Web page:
jeudi, juillet 11, 2002
Après la découverte d'un nouveau crane, voila ce qu'on peut lire sur Nature (extrait):
Where then does Toumaï fit on the family tree? He could belong on the chimp or hominid lines, or he could be part of a different branch of the family, more distant from both chimps and humans that either is from the other.
"I'm willing to bet some money that this is a hominid," says Lieberman.
Palaeoanthropologist Tim White of the University of California, Berkeley, agrees. He thinks that Toumaï might belong to Ardipithecus, a group defined by fossils dating from about 5.5-4.5 million years ago.
But Wood takes a different view. "My guess is that it's neither a chimp nor a human ancestor - it's a creature that was living at the same time."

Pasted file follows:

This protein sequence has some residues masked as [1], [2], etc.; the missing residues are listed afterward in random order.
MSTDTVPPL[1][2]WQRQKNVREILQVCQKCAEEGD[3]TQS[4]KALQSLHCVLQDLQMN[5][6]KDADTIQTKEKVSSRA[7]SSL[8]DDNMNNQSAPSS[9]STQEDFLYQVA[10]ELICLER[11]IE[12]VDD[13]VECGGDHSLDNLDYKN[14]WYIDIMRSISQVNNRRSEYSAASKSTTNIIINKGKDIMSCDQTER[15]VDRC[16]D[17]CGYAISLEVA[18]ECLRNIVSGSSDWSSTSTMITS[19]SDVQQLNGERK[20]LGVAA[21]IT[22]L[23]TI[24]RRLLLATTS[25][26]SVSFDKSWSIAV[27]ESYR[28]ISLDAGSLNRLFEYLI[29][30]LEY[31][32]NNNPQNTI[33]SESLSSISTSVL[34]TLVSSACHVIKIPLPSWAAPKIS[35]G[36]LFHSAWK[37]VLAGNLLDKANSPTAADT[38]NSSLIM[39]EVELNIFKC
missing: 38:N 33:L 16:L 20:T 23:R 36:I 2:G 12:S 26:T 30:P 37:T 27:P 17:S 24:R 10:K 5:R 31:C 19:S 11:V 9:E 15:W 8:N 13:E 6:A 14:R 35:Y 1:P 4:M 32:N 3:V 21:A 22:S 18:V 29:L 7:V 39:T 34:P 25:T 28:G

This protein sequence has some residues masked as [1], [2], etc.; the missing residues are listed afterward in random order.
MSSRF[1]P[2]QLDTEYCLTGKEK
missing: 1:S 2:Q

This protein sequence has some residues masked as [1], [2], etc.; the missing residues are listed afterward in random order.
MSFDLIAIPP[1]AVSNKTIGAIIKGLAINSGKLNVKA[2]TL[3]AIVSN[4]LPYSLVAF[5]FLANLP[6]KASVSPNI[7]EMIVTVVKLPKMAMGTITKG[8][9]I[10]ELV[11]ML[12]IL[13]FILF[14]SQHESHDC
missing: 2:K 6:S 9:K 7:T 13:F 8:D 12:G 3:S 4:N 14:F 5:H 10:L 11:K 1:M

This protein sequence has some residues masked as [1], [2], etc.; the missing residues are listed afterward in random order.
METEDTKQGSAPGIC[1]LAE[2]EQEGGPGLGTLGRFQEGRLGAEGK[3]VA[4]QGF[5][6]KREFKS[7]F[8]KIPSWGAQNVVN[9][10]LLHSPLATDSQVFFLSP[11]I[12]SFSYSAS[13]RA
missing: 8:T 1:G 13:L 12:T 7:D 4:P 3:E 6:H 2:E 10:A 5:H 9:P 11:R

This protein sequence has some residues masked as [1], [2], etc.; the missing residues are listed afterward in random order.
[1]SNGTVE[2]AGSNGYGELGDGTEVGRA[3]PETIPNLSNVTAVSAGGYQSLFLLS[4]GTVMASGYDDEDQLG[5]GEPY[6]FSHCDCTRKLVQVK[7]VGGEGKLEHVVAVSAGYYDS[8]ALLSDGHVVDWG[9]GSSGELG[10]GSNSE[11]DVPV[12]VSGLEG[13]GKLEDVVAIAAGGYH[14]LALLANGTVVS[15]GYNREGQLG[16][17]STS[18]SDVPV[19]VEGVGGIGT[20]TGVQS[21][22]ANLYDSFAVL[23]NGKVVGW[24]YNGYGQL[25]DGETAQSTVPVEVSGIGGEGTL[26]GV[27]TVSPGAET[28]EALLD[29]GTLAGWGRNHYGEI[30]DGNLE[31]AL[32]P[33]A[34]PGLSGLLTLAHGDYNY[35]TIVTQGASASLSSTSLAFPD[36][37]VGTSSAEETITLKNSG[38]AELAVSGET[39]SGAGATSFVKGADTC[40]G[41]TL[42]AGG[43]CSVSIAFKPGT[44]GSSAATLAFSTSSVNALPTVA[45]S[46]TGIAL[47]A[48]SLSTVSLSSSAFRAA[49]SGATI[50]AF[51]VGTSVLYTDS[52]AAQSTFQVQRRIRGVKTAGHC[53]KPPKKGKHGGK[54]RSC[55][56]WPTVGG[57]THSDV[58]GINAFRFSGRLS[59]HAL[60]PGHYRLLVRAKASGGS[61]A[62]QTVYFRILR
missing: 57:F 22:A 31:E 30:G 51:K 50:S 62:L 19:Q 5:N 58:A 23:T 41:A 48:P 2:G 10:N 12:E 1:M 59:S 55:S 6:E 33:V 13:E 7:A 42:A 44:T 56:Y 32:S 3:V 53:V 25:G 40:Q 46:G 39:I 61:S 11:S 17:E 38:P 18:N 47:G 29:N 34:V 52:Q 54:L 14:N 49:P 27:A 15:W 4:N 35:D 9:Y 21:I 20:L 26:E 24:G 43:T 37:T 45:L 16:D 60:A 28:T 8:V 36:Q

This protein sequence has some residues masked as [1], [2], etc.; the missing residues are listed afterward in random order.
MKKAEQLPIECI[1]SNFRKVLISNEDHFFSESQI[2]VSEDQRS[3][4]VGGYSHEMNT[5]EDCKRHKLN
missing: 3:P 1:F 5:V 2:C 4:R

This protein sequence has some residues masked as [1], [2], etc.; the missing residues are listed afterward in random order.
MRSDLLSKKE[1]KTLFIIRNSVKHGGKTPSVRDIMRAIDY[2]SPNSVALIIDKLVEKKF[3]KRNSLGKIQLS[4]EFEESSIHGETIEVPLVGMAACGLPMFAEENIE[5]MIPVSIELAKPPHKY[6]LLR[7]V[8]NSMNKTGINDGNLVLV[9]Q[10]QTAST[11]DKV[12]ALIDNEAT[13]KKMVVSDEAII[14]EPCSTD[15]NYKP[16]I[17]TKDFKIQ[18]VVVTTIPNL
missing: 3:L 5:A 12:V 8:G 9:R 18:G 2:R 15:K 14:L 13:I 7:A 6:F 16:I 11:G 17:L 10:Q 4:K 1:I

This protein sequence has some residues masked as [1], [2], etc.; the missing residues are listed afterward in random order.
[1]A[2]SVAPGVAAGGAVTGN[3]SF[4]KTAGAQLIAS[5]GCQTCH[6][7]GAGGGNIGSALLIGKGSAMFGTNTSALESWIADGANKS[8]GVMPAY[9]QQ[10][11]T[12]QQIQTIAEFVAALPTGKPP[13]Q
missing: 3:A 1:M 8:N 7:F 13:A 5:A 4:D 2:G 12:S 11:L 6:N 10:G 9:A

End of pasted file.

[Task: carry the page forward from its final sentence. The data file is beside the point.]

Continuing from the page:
To solve the mystery we need more fossils from the same period. Unfortunately our relatives' habits may be against us. The forests favoured by chimps, and apparently by early hominids, are not conducive to fossil formation. Chimps, for example, have no fossil record.
On the bright side, Toumaï's discovery suggests that, even if they were rarely fossilized, ancient apes and hominids roamed right across Africa. "Finding hominids in the Sahara was a bit of a long shot," says Wood. So far, most fossil hominids have turned up in the east, with a few further south.
But desert-bound palaeontologists be warned: "There are brutal field conditions," says Lieberman.
Tout n'est pas aussi simple qu'on nous l'explique dans les médias généralistes...